“But, I need daycare/a nanny so that I can go back to work to afford to live!”
I implore you to really, carefully evaluate and challenge this assumption. I thought this was my reality as well; I live in the most expensive area of the country, and during pregnancy figured I simply HAD to go back to work within 3-4 months of having my baby. But then came baby, and once I realized that spending time with him came before anything I’d ever deemed important, I readjusted my expectations and my husband and I had a serious discussion about our finances. We found ways to cut excessive spending, sell things we didn’t need on Craigslist/eBay, and I found a job where I can work for a few hours on the weekends. Our rent is more than 60% of our total income each month; not a long-term solution, but do-able for a year? Absolutely. Because our federal and state laws don’t support parenthood, it’s up to us as individuals to make the necessary sacrifices. They can be as small as giving up expensive groceries and nights out, or as big as taking out a loan to supplement income or packin’ up and moving to a cheaper town. There are always options, it comes down to what we’re willing to give up to be present for our babies. (Please note: My intended audience is not single moms, as research has shown that the negative effects of them not being with their children are outweighed by the availability of basic necessities that an income brings.)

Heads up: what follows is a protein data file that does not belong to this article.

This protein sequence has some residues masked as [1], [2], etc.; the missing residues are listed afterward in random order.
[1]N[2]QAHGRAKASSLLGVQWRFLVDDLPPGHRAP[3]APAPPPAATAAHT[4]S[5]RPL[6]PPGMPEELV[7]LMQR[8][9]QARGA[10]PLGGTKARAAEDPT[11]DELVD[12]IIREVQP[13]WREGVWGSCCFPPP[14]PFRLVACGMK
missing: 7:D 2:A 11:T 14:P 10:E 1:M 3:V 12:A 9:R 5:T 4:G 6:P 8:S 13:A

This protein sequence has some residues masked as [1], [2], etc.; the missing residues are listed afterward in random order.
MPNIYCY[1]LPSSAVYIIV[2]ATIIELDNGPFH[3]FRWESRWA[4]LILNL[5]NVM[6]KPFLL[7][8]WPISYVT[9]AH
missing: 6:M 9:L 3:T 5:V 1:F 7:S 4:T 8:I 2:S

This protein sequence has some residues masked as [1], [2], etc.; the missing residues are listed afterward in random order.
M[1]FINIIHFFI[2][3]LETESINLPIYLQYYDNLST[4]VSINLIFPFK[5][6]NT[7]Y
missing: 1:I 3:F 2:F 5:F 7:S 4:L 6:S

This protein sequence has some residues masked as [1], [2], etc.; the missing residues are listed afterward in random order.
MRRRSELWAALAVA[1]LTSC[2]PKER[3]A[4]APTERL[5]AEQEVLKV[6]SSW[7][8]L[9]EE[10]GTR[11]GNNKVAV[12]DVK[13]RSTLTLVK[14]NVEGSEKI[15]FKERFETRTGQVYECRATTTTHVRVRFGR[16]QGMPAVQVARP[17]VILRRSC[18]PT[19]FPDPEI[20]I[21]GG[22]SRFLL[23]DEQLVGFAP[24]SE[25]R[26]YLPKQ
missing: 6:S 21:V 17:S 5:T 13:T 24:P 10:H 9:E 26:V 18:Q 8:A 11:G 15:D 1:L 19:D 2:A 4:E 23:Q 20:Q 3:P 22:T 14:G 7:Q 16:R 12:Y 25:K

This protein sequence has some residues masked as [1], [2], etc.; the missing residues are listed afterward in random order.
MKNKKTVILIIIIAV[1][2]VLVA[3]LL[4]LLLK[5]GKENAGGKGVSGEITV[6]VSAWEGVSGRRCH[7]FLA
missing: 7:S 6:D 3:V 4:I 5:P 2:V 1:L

“But I love my job!”
Great! As do I! Here’s the rub: How can we stay involved with our work in the long-term (we’ve got a good 20-30 years left till retirement), while temporarily pausing full-time work? Explore your options- can you work part-time, can you work from home, can you freelance/consult, can you switch companies to one that values motherhood and will wait for your return, or better yet- can you start your own business? Work can be incredibly fulfilling and meaningful for many of us, and keeping women in the workforce is vital. Get creative – there are so many ways to remain active in your work on a smaller scale while you take the necessary months and years to invest in your child.
“But! I make more than my partner!”
Then by all means, work it out to where your partner can be the primary caretaker. It will still be difficult and challenging to leave your baby every day, but having a committed and caring partner to raise baby is as good as it gets if you can’t be there. Next blog post will be all about the necessity of supportive and loving partners, and how they can be highly involved and fulfilled in their parenting role.